Amati Swedish Gunboat Build – Part 3

A couple weeks ago, we had another quarterly meeting of ship modelers at the Vallejo Naval and Historical Museum. This is the group that includes our group build of the Amati Swedish Gunboat kit. We’ve been getting a lot of rain lately, so it’s literally put a damper on ship model meeting attendance over the past couple months. But, one of the other members of the group build showed up, and it was enough to inspire me to press on with this build.

The other builder is new to ship modeling and he had questions about bending wood for the railing on the boat. This got me pushing ahead. Hopefully, other builders are continuing construction on their models. I feel a little bad about leaving anyone behind on the build, but we’ve had the kit for 8 months, and it’s a very small and simple model.

At this point, I’d like to have it done to display at the IPMS (International Plastic Modelers Society) show in San Jose in early March. That’s just about 6 weeks away. I’m not sure if I’ll have time to finish it up, as I also have my next Japanese boat models display to prepare for coming up on March 1st. But, I’d like to try.

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In my last post, the basic hull was done. It was planked, the stem and keel, which I cut away early in the kit’s construction, were now replaced with a beech wood keel, the decks were planked and the thwarts installed. The next stage was the fit out the hull with the sundry details before moving on to masting and rigging.

First off, I want to mention that I’m not sure if there is adequate wood in the kit or not. I don’t keep close track of those things, as I have plenty of spare wood from other projects, plus my supply of wood I can mill as needed. But, regarding the walnut strips for detailing, I seemed to recall trying to figure out which pieces to use for what purpose and trying to be really careful at one time, trying not to waste any. But, frankly, it’s so simple to get more of the Amati wood from Ages of Sail, that I don’t really worry too much about running short.

I finished up the hull with a strip of walnut for the wales, which I carefully bent to shape using my electric plank bender. The plans called for a 3mm square stock strip, but the plans show them closer to 2mm wide strips, so that’s what I used. Next I moved on to the details inside the boat and on deck.

Starting with the easiest detail first, I realized that the plans showed little circles in the middle of each of the thwarts, the rowers seats. There are no real instructions in this kit, just a sheet of drawings, really. But, it’s enough to explain the building of a boat this small. The circles appear to be supports under the middle of each of the seats, so I cut an appropriate sized dowel into short pieces to fit. The only seat that did not receive a support was the forward most, the support for the awning pole will fit through that seat.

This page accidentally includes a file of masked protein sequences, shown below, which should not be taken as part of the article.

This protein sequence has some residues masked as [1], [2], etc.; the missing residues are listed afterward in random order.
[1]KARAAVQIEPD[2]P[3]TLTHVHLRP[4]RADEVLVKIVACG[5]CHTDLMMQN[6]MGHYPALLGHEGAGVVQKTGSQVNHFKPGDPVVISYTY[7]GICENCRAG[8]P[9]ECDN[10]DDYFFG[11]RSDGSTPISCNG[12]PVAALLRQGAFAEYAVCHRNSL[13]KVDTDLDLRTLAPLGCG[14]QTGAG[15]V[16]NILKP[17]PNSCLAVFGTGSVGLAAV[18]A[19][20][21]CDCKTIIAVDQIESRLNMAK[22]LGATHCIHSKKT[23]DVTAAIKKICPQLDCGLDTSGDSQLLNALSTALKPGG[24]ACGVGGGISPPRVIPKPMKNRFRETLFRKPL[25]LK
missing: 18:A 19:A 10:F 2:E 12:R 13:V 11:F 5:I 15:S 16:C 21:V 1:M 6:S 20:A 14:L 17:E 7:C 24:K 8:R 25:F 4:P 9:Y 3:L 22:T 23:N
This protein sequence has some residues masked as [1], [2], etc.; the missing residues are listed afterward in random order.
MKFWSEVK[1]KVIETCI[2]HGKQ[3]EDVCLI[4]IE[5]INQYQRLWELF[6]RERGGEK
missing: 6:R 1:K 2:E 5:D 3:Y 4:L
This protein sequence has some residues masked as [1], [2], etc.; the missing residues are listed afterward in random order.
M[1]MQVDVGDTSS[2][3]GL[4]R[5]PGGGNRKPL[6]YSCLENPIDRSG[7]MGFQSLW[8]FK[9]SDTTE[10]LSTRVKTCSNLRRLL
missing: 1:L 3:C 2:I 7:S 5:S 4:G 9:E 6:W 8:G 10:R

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You’ll note in the photo above that I’ve been test fitting the masts as well.

By the way, there is nothing that identifies what I’m calling an awning pole, but I believe that is what this feature must be. It is a horizontal pole that runs most of the length of the boat, and is supported up high above the deck by poles at either end of the deck.

The oarlocks were added according to the plans, then it was time to deal with the rails. I cut the wood for the rails and bent them to shape. I got lazy and didn’t want to go out to the garage in the rain, so I soaked the wood, wrapped them in wet paper towel, and put them in the microwave for 30 seconds. They came out steaming and pretty flexible. I then clamped them onto a board, bending them to shap in the process and left them to dry. Meanwhile, I took a pin vise and drilled out the tops of each of the walnut stanchions and inserted a piece of 24 gauge annealed steel wire.

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I would later drill holes in the rail and attach the stanchions. The wire would make for a very secure rail. I picked a few key stanchions to take a piece of wire in the bottom ends as well. Then, when the rails were dry and properly bent, I drilled holes for the stanchion pins and added the stanchions.

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The stern rails were similarly added, though they didn’t need bending, though I did need to make 45 degree cuts at the corners where the side and stern rails met. A stanchion fits directly under that joint, and I left that stanchion without any support pins. The corners of the rails would simply rest on top of it.

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With the rails in place, I blacked the split rings and eyebolts in the kit and pieced together a quantity of ringbolts as required for the model. Drilling the deck and adding them was a simple task and really added a lot of detail to the model’s appearance.

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At this point, the model seemed to be looking really good, and I was becoming impressed with how the small Amati kits can turn out. At first the model seemed a bit simple, but I’m really liking it now. It’s actually inspiring me to finish the Arrow 1812 American Gunboat kit I’ve had partially finished for so long, but that’s another story.

 

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